Document Type

Article

Publication Version

Submitted Manuscript

Publication Date

2013

Journal or Book Title

The Wellsian

Volume

36

First Page

39

Last Page

51

Abstract

As evident from several of H. G. Wells’s writings from the 1890s, most notably his novel The Wheels of Chance (1896), the social, cultural, and technological changes initiated by late Victorian developments in the bicycle fascinated him. Furthermore, as his early ‘scientific romances’ like The Time Machine (1895) and The War of the Worlds (1898) demonstrate, Wells’s interest in the bicycle was accompanied by a keen interest in the overall cultural implications of machines and of technological development in general. However, scholars have yet to comment on any larger significance of bicycles appearing so often during the devastating attack of the Martian invaders in The War of the Worlds, the work published only two years after the much more overtly and unabashedly bicycle-oriented The Wheels of Chance.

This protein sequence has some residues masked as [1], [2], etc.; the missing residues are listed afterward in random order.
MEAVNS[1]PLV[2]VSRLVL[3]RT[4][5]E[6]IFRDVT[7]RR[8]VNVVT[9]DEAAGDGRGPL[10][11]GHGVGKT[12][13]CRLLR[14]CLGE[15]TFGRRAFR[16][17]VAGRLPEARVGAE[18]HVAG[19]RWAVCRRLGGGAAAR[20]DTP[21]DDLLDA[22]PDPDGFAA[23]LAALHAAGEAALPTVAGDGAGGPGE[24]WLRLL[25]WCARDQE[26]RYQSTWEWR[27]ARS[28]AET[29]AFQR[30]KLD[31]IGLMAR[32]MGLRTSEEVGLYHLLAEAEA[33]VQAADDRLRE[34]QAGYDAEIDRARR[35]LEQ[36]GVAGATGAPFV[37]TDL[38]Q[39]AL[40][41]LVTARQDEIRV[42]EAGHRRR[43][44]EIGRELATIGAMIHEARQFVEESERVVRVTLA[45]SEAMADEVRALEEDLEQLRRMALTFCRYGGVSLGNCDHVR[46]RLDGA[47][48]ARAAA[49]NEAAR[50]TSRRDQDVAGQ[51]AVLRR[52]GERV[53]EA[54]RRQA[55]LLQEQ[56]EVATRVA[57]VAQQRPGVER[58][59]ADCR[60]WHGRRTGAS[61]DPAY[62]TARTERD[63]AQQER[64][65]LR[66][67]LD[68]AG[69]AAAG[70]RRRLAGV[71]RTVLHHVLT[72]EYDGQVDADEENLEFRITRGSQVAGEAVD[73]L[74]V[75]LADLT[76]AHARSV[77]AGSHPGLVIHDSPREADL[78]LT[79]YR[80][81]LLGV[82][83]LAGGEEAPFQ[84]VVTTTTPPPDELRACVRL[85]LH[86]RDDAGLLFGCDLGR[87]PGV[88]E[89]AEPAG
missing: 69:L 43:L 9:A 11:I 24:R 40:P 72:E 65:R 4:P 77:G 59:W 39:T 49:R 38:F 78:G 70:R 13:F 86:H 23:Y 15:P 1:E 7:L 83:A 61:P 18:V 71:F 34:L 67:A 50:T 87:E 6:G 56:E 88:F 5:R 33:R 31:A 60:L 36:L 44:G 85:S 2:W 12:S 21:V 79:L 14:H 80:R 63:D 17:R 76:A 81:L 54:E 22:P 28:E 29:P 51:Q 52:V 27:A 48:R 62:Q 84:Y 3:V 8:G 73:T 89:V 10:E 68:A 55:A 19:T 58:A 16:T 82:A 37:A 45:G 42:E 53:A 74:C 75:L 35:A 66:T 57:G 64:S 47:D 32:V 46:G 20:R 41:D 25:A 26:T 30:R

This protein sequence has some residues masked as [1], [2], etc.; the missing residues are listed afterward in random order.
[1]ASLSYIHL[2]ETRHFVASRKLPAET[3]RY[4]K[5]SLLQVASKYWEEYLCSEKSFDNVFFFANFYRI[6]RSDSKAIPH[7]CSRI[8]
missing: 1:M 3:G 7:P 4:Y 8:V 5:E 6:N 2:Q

Comments

This is a manuscript of an article from, [The Wellsian: The Journal of the H.G. Wells Society, no. 36 (2013): 39-51] published by the H.G. Wells Society. Posted with permission.

Copyright Owner

H.G. Wells Society

Language

en

File Format

application/pdf

Published Version

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